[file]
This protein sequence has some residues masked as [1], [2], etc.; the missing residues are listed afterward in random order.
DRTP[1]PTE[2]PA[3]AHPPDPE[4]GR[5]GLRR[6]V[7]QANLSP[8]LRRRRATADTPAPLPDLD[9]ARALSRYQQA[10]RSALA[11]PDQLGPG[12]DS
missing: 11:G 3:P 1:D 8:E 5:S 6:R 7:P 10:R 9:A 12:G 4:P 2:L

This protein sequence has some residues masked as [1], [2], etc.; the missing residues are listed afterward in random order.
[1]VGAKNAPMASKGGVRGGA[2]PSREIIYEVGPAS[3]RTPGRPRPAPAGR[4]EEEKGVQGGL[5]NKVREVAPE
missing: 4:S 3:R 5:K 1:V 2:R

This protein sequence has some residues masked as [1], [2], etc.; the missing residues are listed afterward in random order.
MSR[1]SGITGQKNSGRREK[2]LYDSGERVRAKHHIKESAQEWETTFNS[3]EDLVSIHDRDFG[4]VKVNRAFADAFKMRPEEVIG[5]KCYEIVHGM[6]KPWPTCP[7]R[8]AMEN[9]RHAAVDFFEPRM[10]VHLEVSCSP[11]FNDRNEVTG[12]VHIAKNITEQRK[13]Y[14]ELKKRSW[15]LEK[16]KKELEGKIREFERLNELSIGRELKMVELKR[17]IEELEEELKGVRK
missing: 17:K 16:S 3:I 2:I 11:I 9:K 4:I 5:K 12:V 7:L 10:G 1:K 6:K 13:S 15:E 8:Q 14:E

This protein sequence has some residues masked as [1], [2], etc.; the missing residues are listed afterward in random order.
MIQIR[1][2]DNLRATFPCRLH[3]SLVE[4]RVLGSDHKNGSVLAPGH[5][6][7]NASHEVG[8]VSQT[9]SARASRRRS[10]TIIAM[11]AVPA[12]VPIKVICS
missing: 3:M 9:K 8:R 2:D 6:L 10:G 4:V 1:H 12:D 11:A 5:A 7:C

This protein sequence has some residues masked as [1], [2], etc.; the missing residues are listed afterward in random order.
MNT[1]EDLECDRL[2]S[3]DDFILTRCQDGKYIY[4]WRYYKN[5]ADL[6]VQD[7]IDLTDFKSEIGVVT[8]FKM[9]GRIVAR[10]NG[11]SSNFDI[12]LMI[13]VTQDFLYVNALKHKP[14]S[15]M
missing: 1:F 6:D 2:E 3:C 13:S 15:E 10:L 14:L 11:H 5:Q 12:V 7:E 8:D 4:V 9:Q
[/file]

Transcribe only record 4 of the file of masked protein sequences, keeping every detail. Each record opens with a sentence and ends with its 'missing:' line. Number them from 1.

This protein sequence has some residues masked as [1], [2], etc.; the missing residues are listed afterward in random order.
MIQIR[1][2]DNLRATFPCRLH[3]SLVE[4]RVLGSDHKNGSVLAPGH[5][6][7]NASHEVG[8]VSQT[9]SARASRRRS[10]TIIAM[11]AVPA[12]VPIKVICS
missing: 3:M 9:K 8:R 2:D 6:L 10:G 4:V 1:H 12:D 11:A 5:A 7:C